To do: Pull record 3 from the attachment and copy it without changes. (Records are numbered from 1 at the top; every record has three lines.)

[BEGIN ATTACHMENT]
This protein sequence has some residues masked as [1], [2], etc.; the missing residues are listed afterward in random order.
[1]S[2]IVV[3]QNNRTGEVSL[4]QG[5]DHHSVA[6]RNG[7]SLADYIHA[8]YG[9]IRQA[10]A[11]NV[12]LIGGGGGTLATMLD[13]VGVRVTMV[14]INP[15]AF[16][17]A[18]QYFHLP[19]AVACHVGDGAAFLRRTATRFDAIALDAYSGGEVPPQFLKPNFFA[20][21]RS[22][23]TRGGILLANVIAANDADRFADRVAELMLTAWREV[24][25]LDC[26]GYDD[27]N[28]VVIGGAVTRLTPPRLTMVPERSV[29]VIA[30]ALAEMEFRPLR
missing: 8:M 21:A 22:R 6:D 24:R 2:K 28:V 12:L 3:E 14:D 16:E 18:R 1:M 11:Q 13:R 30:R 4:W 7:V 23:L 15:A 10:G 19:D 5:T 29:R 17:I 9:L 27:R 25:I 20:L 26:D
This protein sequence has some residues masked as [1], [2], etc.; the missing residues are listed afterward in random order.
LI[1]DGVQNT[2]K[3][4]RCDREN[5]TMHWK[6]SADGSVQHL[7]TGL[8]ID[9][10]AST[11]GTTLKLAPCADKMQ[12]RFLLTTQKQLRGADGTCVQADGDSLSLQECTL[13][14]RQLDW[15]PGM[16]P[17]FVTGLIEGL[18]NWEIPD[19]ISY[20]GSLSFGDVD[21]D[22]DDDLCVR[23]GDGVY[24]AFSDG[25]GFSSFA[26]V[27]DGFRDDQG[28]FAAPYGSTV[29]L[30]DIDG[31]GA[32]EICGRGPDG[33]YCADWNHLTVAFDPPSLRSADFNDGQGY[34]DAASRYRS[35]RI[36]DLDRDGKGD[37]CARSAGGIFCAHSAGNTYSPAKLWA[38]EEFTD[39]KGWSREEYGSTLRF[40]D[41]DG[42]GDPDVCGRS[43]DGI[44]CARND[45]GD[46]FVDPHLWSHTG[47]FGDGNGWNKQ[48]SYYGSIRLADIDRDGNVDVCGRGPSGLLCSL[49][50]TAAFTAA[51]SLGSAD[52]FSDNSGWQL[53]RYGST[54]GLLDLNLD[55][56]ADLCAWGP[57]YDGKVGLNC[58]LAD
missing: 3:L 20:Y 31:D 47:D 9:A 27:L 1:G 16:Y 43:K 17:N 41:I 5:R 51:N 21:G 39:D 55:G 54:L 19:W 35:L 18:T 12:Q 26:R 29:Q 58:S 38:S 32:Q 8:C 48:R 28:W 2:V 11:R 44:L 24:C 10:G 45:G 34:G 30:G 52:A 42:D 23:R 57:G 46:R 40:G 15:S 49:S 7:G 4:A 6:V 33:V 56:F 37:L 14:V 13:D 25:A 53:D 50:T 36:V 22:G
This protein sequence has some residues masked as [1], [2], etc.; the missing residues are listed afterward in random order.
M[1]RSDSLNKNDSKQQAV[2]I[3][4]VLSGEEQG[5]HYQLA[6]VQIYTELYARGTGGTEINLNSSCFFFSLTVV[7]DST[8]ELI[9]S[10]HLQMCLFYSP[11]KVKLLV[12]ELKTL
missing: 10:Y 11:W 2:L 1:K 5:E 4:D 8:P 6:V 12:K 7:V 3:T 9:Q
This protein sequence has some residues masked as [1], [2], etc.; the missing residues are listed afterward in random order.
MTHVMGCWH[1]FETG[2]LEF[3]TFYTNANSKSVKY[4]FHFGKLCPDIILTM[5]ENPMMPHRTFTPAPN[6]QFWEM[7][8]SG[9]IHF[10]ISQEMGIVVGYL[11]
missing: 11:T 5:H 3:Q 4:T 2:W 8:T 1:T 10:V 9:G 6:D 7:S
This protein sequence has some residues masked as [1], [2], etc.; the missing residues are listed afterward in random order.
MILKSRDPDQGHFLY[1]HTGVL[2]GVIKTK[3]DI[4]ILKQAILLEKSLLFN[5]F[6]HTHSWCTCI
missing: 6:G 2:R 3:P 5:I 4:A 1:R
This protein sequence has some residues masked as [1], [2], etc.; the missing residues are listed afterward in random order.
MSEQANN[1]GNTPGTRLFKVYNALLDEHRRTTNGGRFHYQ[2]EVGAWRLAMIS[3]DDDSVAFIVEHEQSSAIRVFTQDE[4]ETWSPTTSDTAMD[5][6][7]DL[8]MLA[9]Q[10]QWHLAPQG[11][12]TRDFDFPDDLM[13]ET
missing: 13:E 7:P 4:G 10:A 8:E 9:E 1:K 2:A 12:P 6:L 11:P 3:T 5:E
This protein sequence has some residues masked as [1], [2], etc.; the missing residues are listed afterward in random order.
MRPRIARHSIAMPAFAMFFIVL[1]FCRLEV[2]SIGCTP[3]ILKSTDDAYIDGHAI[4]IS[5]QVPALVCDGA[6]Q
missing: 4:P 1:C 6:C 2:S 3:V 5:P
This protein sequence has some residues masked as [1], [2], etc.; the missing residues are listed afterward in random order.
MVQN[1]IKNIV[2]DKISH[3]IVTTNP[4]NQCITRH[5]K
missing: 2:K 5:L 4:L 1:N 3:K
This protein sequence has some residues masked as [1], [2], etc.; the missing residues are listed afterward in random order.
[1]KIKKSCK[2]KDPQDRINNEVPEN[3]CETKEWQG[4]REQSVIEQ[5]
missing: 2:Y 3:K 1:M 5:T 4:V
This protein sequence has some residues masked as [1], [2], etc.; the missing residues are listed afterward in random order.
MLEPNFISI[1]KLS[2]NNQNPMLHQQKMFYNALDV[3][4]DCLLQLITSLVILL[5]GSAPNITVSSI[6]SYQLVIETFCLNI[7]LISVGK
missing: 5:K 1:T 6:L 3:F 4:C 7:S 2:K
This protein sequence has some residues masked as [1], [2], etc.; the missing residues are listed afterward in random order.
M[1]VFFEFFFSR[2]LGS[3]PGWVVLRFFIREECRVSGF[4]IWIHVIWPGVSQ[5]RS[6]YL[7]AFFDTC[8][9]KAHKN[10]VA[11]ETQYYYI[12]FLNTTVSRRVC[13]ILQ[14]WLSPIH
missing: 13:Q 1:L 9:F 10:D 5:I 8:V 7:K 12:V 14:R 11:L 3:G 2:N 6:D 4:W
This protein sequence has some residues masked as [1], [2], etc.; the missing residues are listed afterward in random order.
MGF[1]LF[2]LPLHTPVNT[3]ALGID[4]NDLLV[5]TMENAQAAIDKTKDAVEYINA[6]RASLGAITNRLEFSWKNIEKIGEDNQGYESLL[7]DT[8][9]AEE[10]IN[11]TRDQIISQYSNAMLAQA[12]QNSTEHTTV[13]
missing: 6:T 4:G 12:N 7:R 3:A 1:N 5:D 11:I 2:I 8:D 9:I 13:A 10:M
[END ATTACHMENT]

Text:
This protein sequence has some residues masked as [1], [2], etc.; the missing residues are listed afterward in random order.
M[1]RSDSLNKNDSKQQAV[2]I[3][4]VLSGEEQG[5]HYQLA[6]VQIYTELYARGTGGTEINLNSSCFFFSLTVV[7]DST[8]ELI[9]S[10]HLQMCLFYSP[11]KVKLLV[12]ELKTL
missing: 10:Y 11:W 2:L 1:K 5:E 4:D 8:P 6:V 12:K 7:V 3:T 9:Q